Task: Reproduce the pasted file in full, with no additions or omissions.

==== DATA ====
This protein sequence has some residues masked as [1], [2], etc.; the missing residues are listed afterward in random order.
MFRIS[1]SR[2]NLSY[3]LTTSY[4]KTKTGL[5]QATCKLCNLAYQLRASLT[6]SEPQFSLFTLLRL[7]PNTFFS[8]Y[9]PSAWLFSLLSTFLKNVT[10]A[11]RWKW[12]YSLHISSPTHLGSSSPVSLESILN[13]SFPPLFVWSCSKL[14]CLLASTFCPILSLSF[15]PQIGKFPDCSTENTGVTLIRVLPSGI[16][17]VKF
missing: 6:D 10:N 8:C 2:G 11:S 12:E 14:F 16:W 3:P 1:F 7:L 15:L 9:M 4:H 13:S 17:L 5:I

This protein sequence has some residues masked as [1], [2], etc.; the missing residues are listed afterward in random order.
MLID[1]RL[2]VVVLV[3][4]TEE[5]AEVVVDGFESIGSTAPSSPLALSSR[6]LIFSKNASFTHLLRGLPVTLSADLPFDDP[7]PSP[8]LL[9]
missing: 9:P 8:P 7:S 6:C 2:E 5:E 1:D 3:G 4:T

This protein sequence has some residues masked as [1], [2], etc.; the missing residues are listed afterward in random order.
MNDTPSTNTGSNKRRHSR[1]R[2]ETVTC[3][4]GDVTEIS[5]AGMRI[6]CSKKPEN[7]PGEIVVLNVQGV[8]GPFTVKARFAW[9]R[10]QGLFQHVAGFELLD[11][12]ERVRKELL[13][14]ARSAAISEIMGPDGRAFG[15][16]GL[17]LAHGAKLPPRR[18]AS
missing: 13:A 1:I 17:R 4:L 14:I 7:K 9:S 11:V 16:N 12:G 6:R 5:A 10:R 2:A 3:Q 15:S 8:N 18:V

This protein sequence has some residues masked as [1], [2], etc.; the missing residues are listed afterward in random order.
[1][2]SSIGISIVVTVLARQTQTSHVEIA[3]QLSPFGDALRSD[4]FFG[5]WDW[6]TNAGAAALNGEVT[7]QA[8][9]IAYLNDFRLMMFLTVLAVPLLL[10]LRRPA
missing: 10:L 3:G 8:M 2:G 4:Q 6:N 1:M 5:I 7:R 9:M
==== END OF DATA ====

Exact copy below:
This protein sequence has some residues masked as [1], [2], etc.; the missing residues are listed afterward in random order.
MFRIS[1]SR[2]NLSY[3]LTTSY[4]KTKTGL[5]QATCKLCNLAYQLRASLT[6]SEPQFSLFTLLRL[7]PNTFFS[8]Y[9]PSAWLFSLLSTFLKNVT[10]A[11]RWKW[12]YSLHISSPTHLGSSSPVSLESILN[13]SFPPLFVWSCSKL[14]CLLASTFCPILSLSF[15]PQIGKFPDCSTENTGVTLIRVLPSGI[16][17]VKF
missing: 6:D 10:N 8:C 2:G 11:S 12:E 14:F 16:W 3:P 1:F 7:L 15:L 9:M 4:H 13:S 17:L 5:I

This protein sequence has some residues masked as [1], [2], etc.; the missing residues are listed afterward in random order.
MLID[1]RL[2]VVVLV[3][4]TEE[5]AEVVVDGFESIGSTAPSSPLALSSR[6]LIFSKNASFTHLLRGLPVTLSADLPFDDP[7]PSP[8]LL[9]
missing: 9:P 8:P 7:S 6:C 2:E 5:E 1:D 3:G 4:T

This protein sequence has some residues masked as [1], [2], etc.; the missing residues are listed afterward in random order.
MNDTPSTNTGSNKRRHSR[1]R[2]ETVTC[3][4]GDVTEIS[5]AGMRI[6]CSKKPEN[7]PGEIVVLNVQGV[8]GPFTVKARFAW[9]R[10]QGLFQHVAGFELLD[11][12]ERVRKELL[13][14]ARSAAISEIMGPDGRAFG[15][16]GL[17]LAHGAKLPPRR[18]AS
missing: 13:A 1:I 17:R 4:L 14:I 7:K 9:S 11:V 16:N 12:G 6:R 5:A 10:R 2:A 3:Q 15:S 8:N 18:V

This protein sequence has some residues masked as [1], [2], etc.; the missing residues are listed afterward in random order.
[1][2]SSIGISIVVTVLARQTQTSHVEIA[3]QLSPFGDALRSD[4]FFG[5]WDW[6]TNAGAAALNGEVT[7]QA[8][9]IAYLNDFRLMMFLTVLAVPLLL[10]LRRPA
missing: 10:L 3:G 8:M 2:G 4:Q 6:N 1:M 5:I 7:R 9:M